HiETA Technologies progresses Qualification of Super High-Temperature AM Resistojet

Industry: Spacecraft Propulsion

HiETA Technologies, through the Catapult network and funded by the UK Space Agency, is partnering a consortium led by the University of Southampton and including H.C. Starck Solutions, Satellite Applications Catapult and Surrey Satellite Technology Ltd in a collaborative project to deliver an innovative new resistojet propulsion system named STAR (Super high Temperature Additively manufactured Resistojets).  

HiETA has been pushing the boundaries of Additive Manufacturing (AM) by developing world-class, novel thermal management systems for a variety of markets. AM has unlocked new design thinking for satellite propulsion by enabling engineers to build fine structures and complex 3D geometries that severely challenge traditional techniques. The STAR programme focusses on the next generation of Monolithic Resistive Heaters designed by the University of Southampton and consists of nested and interconnected heating elements [1,2]. 

A gaseous propellant flows through the Monolithic Resistive Heater’s convoluted metal path that is directly heated by electricity from the satellite bus. This increases the propellant temperature and thus the thrust efficiency of the system, pushing resistojet performance beyond the present state of the art.  For this to be realised, HiETA is developing bespoke AM machine parameters using a Renishaw RenAM 500E for high-temperature materials supplied by H.C. Starck Solutions.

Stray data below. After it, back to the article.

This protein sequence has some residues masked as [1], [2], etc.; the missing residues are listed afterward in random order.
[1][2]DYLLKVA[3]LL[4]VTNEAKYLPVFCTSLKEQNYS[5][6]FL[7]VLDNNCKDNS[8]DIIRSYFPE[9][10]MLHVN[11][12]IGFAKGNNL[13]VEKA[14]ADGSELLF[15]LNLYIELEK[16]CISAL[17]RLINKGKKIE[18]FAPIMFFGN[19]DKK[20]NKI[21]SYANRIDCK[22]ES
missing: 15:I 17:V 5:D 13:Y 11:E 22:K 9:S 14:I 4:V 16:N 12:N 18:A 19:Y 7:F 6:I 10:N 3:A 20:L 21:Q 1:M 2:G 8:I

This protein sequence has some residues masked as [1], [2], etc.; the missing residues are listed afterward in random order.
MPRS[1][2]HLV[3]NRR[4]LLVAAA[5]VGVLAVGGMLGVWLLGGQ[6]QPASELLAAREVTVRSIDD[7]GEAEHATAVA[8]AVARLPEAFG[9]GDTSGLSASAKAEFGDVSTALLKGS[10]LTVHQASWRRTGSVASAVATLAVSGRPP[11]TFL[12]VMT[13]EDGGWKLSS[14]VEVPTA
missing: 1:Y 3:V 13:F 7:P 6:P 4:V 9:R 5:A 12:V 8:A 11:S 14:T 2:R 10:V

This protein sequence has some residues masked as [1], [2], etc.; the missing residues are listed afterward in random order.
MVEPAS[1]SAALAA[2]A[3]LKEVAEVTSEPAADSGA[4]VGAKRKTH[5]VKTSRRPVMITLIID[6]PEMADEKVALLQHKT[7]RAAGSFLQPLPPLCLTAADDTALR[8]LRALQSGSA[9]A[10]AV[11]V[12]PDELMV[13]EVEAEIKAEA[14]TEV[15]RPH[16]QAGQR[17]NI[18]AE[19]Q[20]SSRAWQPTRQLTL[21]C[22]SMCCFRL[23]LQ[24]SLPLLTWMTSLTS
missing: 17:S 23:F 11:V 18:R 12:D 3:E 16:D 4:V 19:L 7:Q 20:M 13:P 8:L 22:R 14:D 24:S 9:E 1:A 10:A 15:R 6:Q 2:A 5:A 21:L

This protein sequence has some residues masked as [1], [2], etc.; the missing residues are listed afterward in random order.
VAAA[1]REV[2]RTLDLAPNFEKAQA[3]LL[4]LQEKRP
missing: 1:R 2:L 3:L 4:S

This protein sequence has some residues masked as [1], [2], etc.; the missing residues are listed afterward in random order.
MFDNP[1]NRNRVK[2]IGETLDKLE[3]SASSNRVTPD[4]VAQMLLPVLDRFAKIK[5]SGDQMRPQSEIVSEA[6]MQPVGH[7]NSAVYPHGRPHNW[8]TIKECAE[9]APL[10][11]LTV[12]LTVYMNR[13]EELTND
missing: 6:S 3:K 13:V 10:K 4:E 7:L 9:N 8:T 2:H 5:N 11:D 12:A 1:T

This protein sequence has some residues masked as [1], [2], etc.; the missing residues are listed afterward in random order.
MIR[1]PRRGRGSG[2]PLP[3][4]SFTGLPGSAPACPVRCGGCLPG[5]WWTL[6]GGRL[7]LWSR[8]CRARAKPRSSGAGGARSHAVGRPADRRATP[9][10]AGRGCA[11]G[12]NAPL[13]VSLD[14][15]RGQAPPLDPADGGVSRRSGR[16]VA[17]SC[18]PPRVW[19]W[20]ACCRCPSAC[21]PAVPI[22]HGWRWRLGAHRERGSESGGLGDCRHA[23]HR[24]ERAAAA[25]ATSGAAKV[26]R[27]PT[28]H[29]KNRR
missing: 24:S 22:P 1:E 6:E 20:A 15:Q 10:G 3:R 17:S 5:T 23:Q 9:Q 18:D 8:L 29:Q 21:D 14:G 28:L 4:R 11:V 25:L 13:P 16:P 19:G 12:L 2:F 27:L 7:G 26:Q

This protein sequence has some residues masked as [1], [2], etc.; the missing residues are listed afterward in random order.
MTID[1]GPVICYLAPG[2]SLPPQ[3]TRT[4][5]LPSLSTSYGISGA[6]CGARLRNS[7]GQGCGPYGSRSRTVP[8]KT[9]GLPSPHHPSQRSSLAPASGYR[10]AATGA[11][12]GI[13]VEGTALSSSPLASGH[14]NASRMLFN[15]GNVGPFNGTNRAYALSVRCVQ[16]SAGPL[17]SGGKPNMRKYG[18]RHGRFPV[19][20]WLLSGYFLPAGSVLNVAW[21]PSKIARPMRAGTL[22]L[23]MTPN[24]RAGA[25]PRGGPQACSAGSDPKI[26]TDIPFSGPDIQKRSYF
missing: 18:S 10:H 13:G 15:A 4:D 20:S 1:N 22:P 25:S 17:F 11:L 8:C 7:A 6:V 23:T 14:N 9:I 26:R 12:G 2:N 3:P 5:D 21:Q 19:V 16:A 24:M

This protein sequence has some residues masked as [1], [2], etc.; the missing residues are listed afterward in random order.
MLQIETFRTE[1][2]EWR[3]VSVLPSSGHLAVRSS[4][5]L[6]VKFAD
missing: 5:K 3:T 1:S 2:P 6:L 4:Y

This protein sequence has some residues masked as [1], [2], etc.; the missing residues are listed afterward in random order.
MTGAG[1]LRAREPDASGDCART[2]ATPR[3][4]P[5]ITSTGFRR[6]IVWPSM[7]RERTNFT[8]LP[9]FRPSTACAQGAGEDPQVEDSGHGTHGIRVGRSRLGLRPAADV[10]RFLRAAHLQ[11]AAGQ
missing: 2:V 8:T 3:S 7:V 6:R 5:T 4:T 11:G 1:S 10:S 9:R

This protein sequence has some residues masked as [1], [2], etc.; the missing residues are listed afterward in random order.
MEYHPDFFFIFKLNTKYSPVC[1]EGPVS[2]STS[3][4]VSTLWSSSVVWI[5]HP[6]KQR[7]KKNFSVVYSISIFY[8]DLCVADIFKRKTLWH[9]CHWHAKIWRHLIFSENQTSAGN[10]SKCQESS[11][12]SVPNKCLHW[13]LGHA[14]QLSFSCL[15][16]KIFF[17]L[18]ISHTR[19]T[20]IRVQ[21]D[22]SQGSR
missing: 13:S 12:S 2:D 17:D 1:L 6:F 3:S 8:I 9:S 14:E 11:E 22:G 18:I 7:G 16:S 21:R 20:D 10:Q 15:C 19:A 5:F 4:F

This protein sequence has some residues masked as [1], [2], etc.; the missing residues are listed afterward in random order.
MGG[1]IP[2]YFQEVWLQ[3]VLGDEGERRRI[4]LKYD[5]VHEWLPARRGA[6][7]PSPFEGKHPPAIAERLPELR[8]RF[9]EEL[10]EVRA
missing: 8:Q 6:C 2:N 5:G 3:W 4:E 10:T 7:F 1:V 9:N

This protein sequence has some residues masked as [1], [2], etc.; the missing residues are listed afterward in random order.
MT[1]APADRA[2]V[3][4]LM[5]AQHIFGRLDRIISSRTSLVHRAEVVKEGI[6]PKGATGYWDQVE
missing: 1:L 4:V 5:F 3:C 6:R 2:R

The University of Southampton is conducting qualification tests on components produced by HiETA Technologies. These include life, performance, thermal, vibration, shock, leak and cleanliness tests. The tests will ensure that the Monolithic Resistive Heater heat exchanger meets the lifetime requirements of the selected missions, and will help to maximise the STAR thruster’s electrothermal performance through direct heating of the propellant.

In parallel, HiETA will ensure that its designs and processes are scalable for serial STAR thruster production, by making the build setup more efficient, and by streamlining post-processing techniques to ensure competitive unit costs. 

HiETA looks forward to realising the STAR component and applying it to alternative propulsion products, something achievable only through Additive Manufacturing. 

Radiograph of the additively manufactured resistojet STAR prototype
Radiograph of the additively manufactured STAR prototype [2].

References

[1] F. Romei, A.N. Grubišić, D. Gibbon, Manufacturing of a High-Temperature Resistojet Heat Exchanger by Selective Laser Melting, Acta Astronaut. 138 (2017) 356–368. doi:10.1016/j.actaastro.2017.05.020.

[2] F. Romei, A.N. Grubišić, Validation of an Additively Manufactured Resistojet Through Experimental and Computational Analysis, Acta Astronaut. 167 (2020) 14-22.